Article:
Marketing Expert's Corner

This article written in 2009

 

When There's No More Print

Sometime around 1995 the high tech world decided that content should be free -- in both senses of the word.  The Free Software Foundation was setting the early legal foundation, while Yahoo, Netscape, and Napster were setting the commercial precedents (legal or otherwise) for delivering previously expensive content without charge.  It was the fight for eyeballs in the early internet, and like in the early days of AM radio there was a lot of experimentation... with dramatic and unforeseen consequences.

Today, the repercussions of the Digital Millennium Copyright Act on the one side and Google/Gnutella on the other are still playing themselves out.  Despite the collective IQ of the high-tech and media industries, everyone is still trying to figure out how to monetize all those eyeballs, and how to build new business models that provide us reliable sources of the stuff we want (like music, investigative journalism, or entertainment) without the things we don't want (like wild pricing or ridiculous contracts).  If you sell software, documents, services, or any kind of access to intellectual property, you're selling content:  this issue is for you.

Monetization

If even the porno industry hasn't figured out how to reliably monetize content (witness Larry Flint's appeal for a $5B bailout and the bankruptcy of Penthouse.com), the right answers are not at all obvious.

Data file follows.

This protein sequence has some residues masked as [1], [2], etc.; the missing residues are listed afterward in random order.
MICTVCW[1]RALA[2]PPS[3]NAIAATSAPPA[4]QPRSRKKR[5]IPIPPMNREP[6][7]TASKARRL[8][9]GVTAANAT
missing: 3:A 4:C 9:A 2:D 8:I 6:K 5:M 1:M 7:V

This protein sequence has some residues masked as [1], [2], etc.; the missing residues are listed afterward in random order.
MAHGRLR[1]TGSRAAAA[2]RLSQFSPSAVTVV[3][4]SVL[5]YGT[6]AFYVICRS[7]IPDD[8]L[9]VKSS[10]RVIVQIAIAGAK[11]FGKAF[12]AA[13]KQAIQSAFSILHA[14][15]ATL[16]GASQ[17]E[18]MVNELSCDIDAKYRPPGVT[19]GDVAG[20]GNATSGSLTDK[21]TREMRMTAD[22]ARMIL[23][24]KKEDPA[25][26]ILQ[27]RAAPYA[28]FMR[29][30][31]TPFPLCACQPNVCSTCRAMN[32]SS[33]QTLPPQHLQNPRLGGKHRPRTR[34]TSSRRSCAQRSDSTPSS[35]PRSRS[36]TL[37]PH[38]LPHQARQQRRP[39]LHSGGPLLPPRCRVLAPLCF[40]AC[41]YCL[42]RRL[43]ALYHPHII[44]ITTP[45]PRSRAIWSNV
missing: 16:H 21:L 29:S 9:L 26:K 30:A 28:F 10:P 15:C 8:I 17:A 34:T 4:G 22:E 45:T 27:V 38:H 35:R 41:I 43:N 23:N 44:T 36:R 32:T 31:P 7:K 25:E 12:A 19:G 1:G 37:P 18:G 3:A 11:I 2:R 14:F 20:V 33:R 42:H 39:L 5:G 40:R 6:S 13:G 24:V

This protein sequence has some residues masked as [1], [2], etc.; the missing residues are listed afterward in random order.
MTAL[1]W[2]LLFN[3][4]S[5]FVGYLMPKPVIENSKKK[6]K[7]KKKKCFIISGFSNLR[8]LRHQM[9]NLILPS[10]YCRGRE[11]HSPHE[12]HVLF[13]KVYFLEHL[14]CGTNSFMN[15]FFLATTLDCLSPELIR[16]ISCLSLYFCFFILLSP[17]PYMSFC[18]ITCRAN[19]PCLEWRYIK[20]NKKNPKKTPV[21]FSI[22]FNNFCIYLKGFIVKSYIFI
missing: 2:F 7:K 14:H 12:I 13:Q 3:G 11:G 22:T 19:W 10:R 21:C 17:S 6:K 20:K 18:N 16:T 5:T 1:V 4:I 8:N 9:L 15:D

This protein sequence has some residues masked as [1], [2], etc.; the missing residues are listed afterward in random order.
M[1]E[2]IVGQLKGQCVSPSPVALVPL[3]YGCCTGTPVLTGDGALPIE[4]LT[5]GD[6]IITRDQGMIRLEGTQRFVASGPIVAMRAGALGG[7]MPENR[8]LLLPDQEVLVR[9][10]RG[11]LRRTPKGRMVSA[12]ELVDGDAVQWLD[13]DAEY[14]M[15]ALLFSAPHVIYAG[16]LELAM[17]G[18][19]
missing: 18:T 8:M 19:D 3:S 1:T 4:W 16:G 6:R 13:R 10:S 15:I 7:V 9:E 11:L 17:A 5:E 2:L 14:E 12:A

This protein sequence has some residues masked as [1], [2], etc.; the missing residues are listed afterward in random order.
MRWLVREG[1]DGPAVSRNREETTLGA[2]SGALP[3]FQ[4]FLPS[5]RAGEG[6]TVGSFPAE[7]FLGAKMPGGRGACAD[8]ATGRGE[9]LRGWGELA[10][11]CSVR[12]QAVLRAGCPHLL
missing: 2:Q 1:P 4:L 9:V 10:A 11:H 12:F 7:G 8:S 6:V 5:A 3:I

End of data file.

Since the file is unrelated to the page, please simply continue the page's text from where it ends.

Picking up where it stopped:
As I blogged last month, 2009 may well be the year when US newspapers and news magazines finally go out of business.  Thanks to the ubiquity of internet connectivity, paper is a lousy medium for delivering news -- there's no advantage to it.  By the same argument, there's no reason to stamp CDs any more:  for software, databases, books, or music, downloads are the superior medium in every measurable aspect.  Terrestrial radio has no point except in a car, and satellite-based radio is teetering on the edge of bankruptcy.  Time for something new.

But so far, a lot of the "something news" people have been trying are just retreads of old ideas, with marginal success:

  • Advertising - whether in software products, media, or services, using advertising as the revenue model is a tried and true strategy.  But unless your audience is really big or very loyal and tightly focused, you can never charge advertisers enough to come close to profitability on this revenue stream alone.  However, there are several practices that can improve results by 2 or 3 times, and even more if you consistently use them all together:
    - Focus the audience, understanding who they are and why they're looking at your content
    - Present only the ads that are relevant to the audience, and do it as un-obnoxiously as you can (it's OK to
      be a little intrusive, particularly if the ads are funny)
    - Do a great job of interstitials, animated windows and mouse-over links, rather than static banners or
      text-boxes
    - Give people an easy escape from the ads, particularly when they take over the screen; don't badger
    - Change the ads frequently (both the product and the creative)
    - Set very high standards for the creative, in the hopes of getting viral effects
    - Invest in your advertisers' success, and share the rewards -- use the best ideas from ad networks